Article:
Friday, Dec. 16, 2011

A Final Application of ROUGE

A Return To The Old Jokes One More Time For In Tandem

By Russ Bickerstaff
Google+ Pinterest Print

n

The theatre company that had managed such a successful holiday series with the ever-popular Cudahy Carolers’ Christmas ends a far more recent tradition this December as it presents its final production of  Scrooge In Rouge. What started as a pleasant alternative to Cudahy Carolers continues to entertain into its third consecutive year with In Tandem Theatre at the Tenth Street Theatre.

n

In Tandem co-founder Chris Flieller, Matt Daniels and Marcella Kearns star as a trio of actors who are the last to remain standing after a particularly nasty case of food poisoning wipes out the rest of a 23-person acting troupe doing a turn of the century music hall production of A Christmas Carol.

n

This is In Tandem’s third year not only doing the show but it’s their third year doing the show with this cast. If all runs were roughly as long as this one, these three actors will have performed this play in just under 90 performances over three years. The show is roughly 90 minutes long. By the end of the run, Flieller will have spent somewhere in the vicinity of 130 hours of their lives doing this show in front of an audience.

n

All of that time pays off. I saw the show at the beginning of its first run in ’09. As deft as the comedy was back then, it was a great deal of fun to revisit it now that Flieller, Daniels and Kearns have had become as familiar with the show as they are going to be. A comic show with a variety of different rapid comic elements, Scrooge In Rouge benefits from a cast that can work together in a fluid kind of a group consciousness. This is precisely what Kerns, Flieller and Daniels have managed here. And now that it’s final run with these three actors is at an end, it’s really kind of sad that these three won’t be performing the show again next year.

n

n

Flieller is in great form here as ever. This kind of “a little song, a little dance, a little seltzer down your pants” style music hall humor fits him perfectly. I’m going to go out on a limb and say that Flieller is probably the one that chose this script to do every Christmas for the past three. Having had the pleasure of talking with him an numerous occasions, I can see this script clicking with his sense of humor perfectly and it’s really fun to see that at work onstage. Even in its cheesiest moments, Flieller is able to make this humor work—partially because at it’s heart nearly everything in the script is funny on some level, but mostly because Flieller’s personality is just so delightfully bent around this kind of humor that it’s really difficult NOT to have a good time with it.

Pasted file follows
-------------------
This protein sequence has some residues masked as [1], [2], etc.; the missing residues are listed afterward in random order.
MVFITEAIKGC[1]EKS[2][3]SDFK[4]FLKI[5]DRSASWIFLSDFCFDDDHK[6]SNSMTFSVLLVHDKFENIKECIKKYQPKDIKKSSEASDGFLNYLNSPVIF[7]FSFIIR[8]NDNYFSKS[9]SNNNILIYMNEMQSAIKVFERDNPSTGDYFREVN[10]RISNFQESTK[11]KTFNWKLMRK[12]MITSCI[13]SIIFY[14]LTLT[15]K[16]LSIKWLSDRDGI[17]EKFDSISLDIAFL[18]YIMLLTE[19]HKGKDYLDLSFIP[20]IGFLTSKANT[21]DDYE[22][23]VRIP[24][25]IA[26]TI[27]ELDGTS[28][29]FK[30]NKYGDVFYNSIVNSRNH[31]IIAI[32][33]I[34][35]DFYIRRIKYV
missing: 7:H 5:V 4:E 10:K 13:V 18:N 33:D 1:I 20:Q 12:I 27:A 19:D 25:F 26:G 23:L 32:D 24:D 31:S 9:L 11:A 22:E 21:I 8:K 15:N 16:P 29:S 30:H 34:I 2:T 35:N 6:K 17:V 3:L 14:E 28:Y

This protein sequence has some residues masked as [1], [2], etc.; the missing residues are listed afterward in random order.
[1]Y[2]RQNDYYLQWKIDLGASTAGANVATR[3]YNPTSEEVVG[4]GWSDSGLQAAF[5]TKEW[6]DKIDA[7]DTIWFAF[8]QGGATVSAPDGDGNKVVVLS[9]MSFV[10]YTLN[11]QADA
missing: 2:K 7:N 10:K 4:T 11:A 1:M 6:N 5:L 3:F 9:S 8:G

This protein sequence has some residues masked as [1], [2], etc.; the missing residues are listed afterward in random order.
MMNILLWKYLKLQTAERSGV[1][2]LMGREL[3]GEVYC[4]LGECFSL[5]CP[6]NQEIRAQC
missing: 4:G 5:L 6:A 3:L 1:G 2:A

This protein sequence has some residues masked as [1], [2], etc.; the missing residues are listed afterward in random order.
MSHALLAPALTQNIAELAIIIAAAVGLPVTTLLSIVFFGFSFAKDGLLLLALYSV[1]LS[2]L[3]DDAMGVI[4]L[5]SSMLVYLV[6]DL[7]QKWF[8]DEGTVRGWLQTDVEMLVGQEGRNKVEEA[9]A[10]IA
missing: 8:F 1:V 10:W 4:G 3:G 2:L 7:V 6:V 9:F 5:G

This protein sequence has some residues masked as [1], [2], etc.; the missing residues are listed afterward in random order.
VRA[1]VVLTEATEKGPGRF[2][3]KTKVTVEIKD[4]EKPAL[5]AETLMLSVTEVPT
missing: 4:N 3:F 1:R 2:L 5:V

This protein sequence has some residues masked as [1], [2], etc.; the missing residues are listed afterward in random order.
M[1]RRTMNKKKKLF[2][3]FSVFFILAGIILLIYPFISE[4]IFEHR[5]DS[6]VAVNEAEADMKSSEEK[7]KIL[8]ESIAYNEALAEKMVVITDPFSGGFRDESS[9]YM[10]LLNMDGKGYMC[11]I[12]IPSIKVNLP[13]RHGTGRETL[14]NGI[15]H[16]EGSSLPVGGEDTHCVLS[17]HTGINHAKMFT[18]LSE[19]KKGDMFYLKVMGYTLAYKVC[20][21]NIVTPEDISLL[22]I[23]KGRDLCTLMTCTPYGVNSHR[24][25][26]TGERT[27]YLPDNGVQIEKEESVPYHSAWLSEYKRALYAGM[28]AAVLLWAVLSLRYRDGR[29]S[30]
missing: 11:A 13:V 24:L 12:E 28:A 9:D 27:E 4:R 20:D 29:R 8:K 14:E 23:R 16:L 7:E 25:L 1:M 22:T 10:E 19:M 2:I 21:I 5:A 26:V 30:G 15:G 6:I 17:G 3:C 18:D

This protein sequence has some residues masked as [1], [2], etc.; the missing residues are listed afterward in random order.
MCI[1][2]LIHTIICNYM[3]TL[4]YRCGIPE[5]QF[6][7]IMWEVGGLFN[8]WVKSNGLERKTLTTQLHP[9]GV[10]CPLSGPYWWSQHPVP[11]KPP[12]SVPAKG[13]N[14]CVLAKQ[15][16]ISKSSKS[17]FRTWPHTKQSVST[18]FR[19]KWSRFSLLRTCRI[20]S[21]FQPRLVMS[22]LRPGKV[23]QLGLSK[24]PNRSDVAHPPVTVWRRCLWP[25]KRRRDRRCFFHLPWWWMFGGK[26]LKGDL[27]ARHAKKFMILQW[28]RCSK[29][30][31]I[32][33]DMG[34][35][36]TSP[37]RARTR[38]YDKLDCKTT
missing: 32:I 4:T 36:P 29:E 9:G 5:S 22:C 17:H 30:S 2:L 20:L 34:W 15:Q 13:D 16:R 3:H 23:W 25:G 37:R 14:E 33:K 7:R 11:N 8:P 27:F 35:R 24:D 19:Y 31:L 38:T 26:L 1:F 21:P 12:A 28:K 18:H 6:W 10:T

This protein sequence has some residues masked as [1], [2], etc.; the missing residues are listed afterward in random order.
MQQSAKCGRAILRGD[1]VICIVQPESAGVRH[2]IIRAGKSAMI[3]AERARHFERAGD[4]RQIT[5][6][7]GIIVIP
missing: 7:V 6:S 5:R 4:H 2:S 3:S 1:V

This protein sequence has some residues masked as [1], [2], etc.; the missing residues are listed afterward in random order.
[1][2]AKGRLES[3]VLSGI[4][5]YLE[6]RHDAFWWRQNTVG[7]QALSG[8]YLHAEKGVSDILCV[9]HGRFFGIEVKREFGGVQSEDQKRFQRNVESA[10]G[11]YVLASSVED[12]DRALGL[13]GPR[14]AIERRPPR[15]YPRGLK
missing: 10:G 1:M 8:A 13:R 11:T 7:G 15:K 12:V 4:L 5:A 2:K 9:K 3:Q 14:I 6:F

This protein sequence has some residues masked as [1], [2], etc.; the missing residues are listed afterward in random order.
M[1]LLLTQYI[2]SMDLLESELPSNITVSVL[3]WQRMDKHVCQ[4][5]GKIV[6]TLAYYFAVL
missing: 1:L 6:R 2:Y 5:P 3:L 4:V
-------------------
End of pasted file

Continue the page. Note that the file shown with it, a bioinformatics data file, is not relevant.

n

Daniels is a tall man. Really tall. I guess everything’s relative, but next to two relatively short actors, he’s comically towering. And he plays a woman. A lot of the comedy here lies in that, but to let the comedy begin and end there would be the hallmark of a truly bad actor. And being a remarkably good actor, Daniels is able to do the physical end of the comedy here with poise and precision that is only amplified by his towering physical presence. It’s fun to se the gender bending get really warped as Daniels’ characters plays male roles for the play within the play, but after seeing this a second time it becomes all too clear that his performance here isn't funny because it's a man playing a woman in drage . . . it's funny because Daniels has good comic instincts for physical comedy that work regardless of what gender he's playing. 

n

Kearns comes into this third layer of Rouge fresh from appearing in Renaissance Theaterworks’ Gorgons, which had a really similar comedic line running through it. Gorgons was a one time thing. Rouge is over. Okay, so can we get her in another comic sow like this . . . soon? Please? Kearns has such unigue comic energy that is endless fun to watch. It was fun seeing her in Gorgons, but what I love about seeing her in this is the proximity one is able to get to her. Side on the more prominent side of the thrust stage and you catch a lot of comedy that you might not normally be able to get in a larger theatre . . . and there aren’t many stages smaller than the Tenth Street, so this is really, really intimate and immediate comedy. Kearns’ face has this brilliantly clever expressiveness about it that is capable of impressive subtlety. And seeing her here in this show working with actors she’s been working with on this script since ’09 . . . it’s just a lot of fun. So I guess what I’m saying is . . . please, please please get her into something like this again some time soon. She’s a lot of fun. And if you haven’t seen Scrooge In Rouge yet, do so. It's not deep. It's not meaningful. It's not heartfelt. It’s just fun. Lots and lots of fun.    

n

 

n

In Tandem Theatre’s production of Scrooge In Rouge runs through December 31st at the Tenth Street Theatre. For ticket reservations, call 414-271-1371. 

Log in to use your Facebook account with
Express Milwaukee

Login With Facebook Account